The heroes who saved the Queen’s 1977 visit to South Shields after storm caused havoc
And today, we can pay tribute to the unsung heroes who worked into the night to ensure the Royal day at Gypsies Green was a success.
Our thanks go to Don Munro for the story of a dramatic day.
Don was 20 and working as a junior technician in the architects department of the Town Hall in South Shields in 1977.
Proud council workers had spent ages putting up a stage and adorning it with a stunning Royal blue fabric.
Don thought his work was done and he could move on to his other duties. He was a member of the Caerufa Venture Scouts and was due to be in the parade at Gypsies Green.
But the next morning, with just 24 hours to go to the Queen’s arrival, South Tyneside woke to the aftermath of a storm.
"We were met with the site of a tattered canopy and seats blown everywhere,” said Don. The fabric was ruined and urgent measures were needed.
“We literally raided the council’s building depot,” said Don. “The best thing we could find to replace the fabric was this material that is normally used for damp courses.
"We cobbled stuff together with rolls of sticky tape. We attached wooden batons to the steel work and stapled the fabric to the batons.”
"We were sustained by refreshments and food from Frankie’s Cafe on the beach who stayed open late.”
The chairs were put back in place and Don remembered: “I was released after midnight and, after a short sleep, I was back at the stadium, in full uniform, around dawn.”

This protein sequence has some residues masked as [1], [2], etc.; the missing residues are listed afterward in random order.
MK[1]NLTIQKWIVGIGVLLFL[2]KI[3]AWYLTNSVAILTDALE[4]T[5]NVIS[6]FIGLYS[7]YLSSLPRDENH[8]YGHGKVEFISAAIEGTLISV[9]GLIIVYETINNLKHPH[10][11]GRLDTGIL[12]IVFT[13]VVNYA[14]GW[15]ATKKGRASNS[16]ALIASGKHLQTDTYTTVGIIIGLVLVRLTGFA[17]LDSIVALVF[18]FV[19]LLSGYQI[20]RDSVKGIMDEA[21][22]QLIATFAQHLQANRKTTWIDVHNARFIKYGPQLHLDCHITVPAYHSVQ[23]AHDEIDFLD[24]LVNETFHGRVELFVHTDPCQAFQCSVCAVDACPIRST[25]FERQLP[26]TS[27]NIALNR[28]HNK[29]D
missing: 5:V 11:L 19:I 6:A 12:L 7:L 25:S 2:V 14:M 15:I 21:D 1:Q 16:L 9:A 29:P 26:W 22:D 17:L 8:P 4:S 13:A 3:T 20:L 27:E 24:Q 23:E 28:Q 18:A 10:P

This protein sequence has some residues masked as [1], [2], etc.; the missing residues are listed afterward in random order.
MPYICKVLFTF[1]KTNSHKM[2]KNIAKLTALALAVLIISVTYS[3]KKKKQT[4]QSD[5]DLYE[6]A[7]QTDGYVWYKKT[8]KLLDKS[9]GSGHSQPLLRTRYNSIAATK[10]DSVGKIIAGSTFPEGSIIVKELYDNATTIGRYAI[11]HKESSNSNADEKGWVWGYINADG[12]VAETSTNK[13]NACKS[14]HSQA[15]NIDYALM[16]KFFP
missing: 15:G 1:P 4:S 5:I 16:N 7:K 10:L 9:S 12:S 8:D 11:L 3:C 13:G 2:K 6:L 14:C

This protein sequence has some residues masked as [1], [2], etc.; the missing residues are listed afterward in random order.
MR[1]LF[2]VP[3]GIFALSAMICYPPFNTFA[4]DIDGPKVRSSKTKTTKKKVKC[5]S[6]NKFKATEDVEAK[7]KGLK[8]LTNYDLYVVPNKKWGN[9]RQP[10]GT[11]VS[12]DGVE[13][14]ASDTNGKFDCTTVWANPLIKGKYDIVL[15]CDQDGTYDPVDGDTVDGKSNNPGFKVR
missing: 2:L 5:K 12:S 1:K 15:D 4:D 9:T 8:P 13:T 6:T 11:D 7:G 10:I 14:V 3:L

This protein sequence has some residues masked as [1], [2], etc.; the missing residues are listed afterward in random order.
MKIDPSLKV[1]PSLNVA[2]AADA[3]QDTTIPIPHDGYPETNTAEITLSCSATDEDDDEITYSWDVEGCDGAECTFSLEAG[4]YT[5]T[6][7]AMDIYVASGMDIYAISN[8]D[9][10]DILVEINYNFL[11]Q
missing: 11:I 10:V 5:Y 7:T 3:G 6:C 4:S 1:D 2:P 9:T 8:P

But Don’s work wasn’t done. He was ‘given a staple gun and told to help fix the carpeting’ which had been blown everywhere in the storm.
"All was finished in time for the Queen’s arrival when I then took up my place in the honour guard.”
Don recalled: “As a Queen’s Scout I was chosen to be part of Her Majesty's guard of honour at the dais. She walked past me, sadly not speaking to me, on her way to her seat with Prince Philip. We then stood during the event until it ended and the royal party exited past us. It was a lovely day. However, it was a a very different lead up to the event."
It was a huge and impressive team effort which made sure the Queen had a perfect day, said Don. "The whole team plus many council volunteers worked through the night to remove the torn fabric and replace it.”
The images come to us courtesy of Fietscher Fotos of South Shields which was the name of Freddie Mudditt’s photography studio. Its Facebook group, run by Freddie’s daughter Julia Northam, can be found here at www.facebook.com/groups/809676362435168
Our thanks go to Don for a fantastic piece of South Tyneside history and we want more.
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